What does the future hold for Worthing's Debenhams store?

The possible closure of a major store in Worthing town centre could present opportunities for new retailers.

Thursday, 25th October 2018, 1:34 pm
Updated Thursday, 25th October 2018, 4:20 pm
Debenhams in South Street, Worthing SUS-181025-112420001

It was announced this morning (October 25) that Debenhams, which has a store in Worthing’s South Street, would be closing up to 50 stores over the next ‘three to five years’.

A list of store closures has yet to be announced and town centre manager Sharon Clarke said during a recent visit the chain’s chief executive, Sergio Bucher, said the Worthing store was performing well.

Find more on the planned closures here: Debenhams announces 50 store closures and puts 4,000 jobs at riskAs one of the town’s largest stores in terms of floorspace, the potential void left by the retail giant could prove tempting to other large retailers, such as the often mooted Primark.

Mrs Clarke said the prospect of a new store depended on conditions at the time.

“It depends whether Primark is looking to expand at the moment,” she said.

“People need to realise that a lot of retailers are not looking to open new stores. It is very costly having a town centre store.”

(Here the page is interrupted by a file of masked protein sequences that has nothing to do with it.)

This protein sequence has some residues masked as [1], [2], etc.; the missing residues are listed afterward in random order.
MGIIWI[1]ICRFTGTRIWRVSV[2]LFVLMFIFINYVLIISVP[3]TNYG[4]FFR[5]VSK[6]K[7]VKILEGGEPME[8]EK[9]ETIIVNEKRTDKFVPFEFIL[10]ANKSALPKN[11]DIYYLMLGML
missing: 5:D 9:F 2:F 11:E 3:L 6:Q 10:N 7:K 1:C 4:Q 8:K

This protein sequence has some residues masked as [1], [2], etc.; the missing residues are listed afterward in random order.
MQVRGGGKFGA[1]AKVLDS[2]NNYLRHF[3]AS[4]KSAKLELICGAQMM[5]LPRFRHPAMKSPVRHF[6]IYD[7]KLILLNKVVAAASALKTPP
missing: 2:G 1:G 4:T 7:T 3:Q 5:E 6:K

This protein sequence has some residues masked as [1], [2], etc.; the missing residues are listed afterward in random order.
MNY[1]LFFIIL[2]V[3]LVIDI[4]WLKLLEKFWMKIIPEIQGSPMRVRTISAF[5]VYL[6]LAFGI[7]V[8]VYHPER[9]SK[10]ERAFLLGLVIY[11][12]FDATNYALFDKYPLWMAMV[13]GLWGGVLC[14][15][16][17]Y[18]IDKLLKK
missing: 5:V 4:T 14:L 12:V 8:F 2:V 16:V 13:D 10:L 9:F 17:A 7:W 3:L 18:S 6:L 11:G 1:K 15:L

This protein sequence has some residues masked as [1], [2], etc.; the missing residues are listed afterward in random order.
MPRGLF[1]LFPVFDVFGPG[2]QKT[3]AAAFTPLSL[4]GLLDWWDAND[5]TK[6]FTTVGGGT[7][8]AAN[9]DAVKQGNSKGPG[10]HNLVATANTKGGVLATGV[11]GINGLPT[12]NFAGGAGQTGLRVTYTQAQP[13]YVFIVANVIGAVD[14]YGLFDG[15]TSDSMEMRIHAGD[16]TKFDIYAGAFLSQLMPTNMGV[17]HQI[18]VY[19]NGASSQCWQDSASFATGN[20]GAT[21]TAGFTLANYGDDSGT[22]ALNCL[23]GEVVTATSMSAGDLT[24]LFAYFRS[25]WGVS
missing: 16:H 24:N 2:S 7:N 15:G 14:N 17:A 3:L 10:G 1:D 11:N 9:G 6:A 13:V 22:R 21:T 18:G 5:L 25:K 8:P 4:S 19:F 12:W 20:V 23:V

Mrs Clarke said high street retailers are forced to pay business rates ten times those of their online counterparts, so opening new shops was ‘unviable’ for many companies.

The Debenhams store in South Street has long been heralded as one of the few spaces large enough to house a Primark, which Mrs Clarke has said in the past would require at least 25,000sq ft of space.

Debenhams has a footprint of 54,461sq ft, she said.

Other locations include the old BHS store in Montague Street, now filled by Poundland, and the Beales store in South Street.

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Future of Worthing's Debenhams uncertain as retail giant announces store closure...

She pointed to the planned pedestrianisation of Portland Road, which she said would hopefully be completed by 2020, and work being done to link South Street to the seafront.

“We really want to build a leisure experience,” she said.

“Town centres are about social shopping, rather than commodities. People come for the experience.”

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